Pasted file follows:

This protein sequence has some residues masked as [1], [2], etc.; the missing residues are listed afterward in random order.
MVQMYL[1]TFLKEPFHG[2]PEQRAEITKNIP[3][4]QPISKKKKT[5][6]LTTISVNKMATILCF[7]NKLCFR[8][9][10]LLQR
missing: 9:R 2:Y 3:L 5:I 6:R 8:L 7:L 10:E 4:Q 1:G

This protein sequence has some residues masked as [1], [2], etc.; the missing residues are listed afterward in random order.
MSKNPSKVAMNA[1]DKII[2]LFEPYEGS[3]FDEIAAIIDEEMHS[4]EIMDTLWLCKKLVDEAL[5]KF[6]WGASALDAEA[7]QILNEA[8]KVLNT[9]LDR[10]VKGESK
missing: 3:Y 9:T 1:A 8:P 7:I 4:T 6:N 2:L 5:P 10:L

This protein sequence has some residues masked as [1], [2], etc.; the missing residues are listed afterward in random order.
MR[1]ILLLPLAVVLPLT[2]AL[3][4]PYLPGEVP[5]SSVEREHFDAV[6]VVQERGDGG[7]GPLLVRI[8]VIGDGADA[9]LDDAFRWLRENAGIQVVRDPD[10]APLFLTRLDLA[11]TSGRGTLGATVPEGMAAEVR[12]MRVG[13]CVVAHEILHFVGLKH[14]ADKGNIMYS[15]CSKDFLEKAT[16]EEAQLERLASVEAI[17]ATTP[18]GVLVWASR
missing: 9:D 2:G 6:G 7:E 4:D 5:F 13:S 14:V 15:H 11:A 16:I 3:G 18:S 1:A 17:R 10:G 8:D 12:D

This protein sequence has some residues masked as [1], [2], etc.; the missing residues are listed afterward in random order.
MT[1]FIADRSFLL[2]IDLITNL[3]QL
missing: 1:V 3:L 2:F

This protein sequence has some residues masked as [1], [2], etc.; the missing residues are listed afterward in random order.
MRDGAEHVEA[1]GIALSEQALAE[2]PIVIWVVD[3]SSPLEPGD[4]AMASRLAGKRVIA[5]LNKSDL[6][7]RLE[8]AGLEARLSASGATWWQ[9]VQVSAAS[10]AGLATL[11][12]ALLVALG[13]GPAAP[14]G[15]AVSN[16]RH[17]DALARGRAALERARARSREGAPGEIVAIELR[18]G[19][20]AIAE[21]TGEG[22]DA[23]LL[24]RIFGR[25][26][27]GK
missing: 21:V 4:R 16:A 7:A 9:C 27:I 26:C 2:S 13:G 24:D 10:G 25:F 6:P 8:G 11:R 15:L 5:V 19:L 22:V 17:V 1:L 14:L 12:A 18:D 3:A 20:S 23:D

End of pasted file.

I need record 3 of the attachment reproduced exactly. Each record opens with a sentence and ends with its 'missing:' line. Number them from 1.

This protein sequence has some residues masked as [1], [2], etc.; the missing residues are listed afterward in random order.
MR[1]ILLLPLAVVLPLT[2]AL[3][4]PYLPGEVP[5]SSVEREHFDAV[6]VVQERGDGG[7]GPLLVRI[8]VIGDGADA[9]LDDAFRWLRENAGIQVVRDPD[10]APLFLTRLDLA[11]TSGRGTLGATVPEGMAAEVR[12]MRVG[13]CVVAHEILHFVGLKH[14]ADKGNIMYS[15]CSKDFLEKAT[16]EEAQLERLASVEAI[17]ATTP[18]GVLVWASR
missing: 9:D 2:G 6:G 7:E 4:D 5:F 13:S 14:V 15:H 11:A 16:I 3:G 18:S 1:A 17:R 10:G 8:D 12:D